The average age of the working population in the UK is increasing, and people are now more likely to work to an older age. Increasing the number of years spent at work, extending working lives, is something that is evident across many sectors. However, evidence about the implications of working into older age is relatively scarce, and there are gaps in knowledge and understanding regarding the potential health and safety impacts.
The purpose of this study was to gather evidence about the health effects of working into older age, by focusing on the transport and logistics sector. Interviews were carried out with professional drivers of heavy goods vehicles (HGV) aged over fifty, and those who manage or supervise them.
A recurrent finding was that the work of a professional HGV driver in the UK is likely to involve long, unsociable hours, high physical and mental demands, and often long periods of sedentary work. The adverse health consequences of these factors were reported to be musculoskeletal disorders, stress, tiredness and fatigue, and issues associated with being overweight. However, having an appropriate amount of physical work was believed to be beneficial in helping drivers to remain fit and strong, and to keep their weight down, as they continued to work into older age.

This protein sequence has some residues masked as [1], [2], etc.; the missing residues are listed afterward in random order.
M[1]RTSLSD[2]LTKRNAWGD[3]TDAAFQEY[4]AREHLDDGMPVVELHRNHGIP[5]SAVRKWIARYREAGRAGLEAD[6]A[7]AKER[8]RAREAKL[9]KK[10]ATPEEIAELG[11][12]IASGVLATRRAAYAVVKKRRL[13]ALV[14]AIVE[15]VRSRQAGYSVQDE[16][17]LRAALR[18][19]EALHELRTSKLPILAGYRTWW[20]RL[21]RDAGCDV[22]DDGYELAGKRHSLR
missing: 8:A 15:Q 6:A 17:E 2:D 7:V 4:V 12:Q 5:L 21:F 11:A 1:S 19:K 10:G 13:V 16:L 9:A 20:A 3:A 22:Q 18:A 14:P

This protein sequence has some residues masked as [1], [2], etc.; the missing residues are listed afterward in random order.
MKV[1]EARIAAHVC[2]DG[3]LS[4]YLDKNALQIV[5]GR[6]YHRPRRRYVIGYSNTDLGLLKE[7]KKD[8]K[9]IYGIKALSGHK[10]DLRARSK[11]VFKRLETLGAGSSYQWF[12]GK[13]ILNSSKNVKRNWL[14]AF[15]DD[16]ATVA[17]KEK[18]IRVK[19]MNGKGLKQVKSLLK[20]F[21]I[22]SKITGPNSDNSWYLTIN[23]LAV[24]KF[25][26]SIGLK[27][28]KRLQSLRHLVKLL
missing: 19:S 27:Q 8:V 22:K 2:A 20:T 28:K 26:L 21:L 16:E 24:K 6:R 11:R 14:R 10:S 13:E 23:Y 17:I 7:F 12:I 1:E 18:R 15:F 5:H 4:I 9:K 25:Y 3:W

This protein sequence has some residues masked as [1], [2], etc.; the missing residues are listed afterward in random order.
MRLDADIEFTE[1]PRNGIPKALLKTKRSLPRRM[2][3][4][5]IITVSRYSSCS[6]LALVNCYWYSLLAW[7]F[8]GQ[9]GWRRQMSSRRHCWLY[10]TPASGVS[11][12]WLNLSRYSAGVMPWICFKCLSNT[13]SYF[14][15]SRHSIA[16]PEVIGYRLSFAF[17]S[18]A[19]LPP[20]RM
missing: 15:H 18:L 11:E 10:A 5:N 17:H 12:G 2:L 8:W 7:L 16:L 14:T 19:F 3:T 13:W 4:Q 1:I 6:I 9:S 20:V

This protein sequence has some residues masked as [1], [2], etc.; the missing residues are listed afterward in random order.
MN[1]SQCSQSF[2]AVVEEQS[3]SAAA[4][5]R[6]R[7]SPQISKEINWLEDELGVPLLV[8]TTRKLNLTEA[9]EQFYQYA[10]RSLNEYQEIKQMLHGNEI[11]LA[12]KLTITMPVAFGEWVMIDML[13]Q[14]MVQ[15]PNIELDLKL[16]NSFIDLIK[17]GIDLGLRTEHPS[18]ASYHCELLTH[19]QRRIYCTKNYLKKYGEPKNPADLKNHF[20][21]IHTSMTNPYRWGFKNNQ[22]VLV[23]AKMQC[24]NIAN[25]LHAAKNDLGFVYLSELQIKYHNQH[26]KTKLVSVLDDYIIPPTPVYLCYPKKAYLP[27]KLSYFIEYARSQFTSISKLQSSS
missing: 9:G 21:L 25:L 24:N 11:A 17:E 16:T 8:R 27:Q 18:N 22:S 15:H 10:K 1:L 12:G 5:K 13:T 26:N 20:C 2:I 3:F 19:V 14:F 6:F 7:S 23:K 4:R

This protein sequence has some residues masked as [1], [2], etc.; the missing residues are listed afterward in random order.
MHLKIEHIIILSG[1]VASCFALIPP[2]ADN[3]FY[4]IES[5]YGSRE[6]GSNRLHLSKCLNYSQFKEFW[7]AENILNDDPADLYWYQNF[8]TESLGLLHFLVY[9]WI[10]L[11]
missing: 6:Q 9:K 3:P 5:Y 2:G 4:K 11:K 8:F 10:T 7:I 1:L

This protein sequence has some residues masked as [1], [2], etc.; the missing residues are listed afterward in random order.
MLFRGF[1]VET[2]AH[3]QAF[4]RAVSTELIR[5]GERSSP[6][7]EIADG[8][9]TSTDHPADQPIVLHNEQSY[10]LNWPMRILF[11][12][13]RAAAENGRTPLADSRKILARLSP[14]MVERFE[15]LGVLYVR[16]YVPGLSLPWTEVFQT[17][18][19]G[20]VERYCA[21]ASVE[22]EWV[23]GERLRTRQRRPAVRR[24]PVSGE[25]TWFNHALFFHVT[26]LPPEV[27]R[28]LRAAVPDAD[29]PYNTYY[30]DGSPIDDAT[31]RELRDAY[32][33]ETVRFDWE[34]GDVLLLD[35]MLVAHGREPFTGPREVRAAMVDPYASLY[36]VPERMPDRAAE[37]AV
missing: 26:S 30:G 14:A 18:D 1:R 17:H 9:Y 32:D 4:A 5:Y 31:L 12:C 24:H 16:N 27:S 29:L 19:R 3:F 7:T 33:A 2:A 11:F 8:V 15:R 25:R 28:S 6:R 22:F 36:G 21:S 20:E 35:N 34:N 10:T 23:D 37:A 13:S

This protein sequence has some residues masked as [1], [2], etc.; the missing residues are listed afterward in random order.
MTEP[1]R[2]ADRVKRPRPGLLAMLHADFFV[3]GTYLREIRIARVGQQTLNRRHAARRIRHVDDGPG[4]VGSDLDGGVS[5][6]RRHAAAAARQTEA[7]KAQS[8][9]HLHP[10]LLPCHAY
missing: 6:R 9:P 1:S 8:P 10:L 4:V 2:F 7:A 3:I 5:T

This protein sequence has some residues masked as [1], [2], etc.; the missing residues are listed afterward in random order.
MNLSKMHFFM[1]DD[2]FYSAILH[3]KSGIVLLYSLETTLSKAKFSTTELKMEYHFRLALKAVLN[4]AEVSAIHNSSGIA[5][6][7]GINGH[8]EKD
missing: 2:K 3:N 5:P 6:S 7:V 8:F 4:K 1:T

This study provides valuable insights into the health impact of the changing world of work, as individuals work into older age. Reports from study participants highlight the importance of appropriate management of working hours and physical tasks for older workers. They also indicate that any employer interventions to support older workers may need to look beyond these individual factors and consider how the wider social and cultural aspects of work might also be adapted.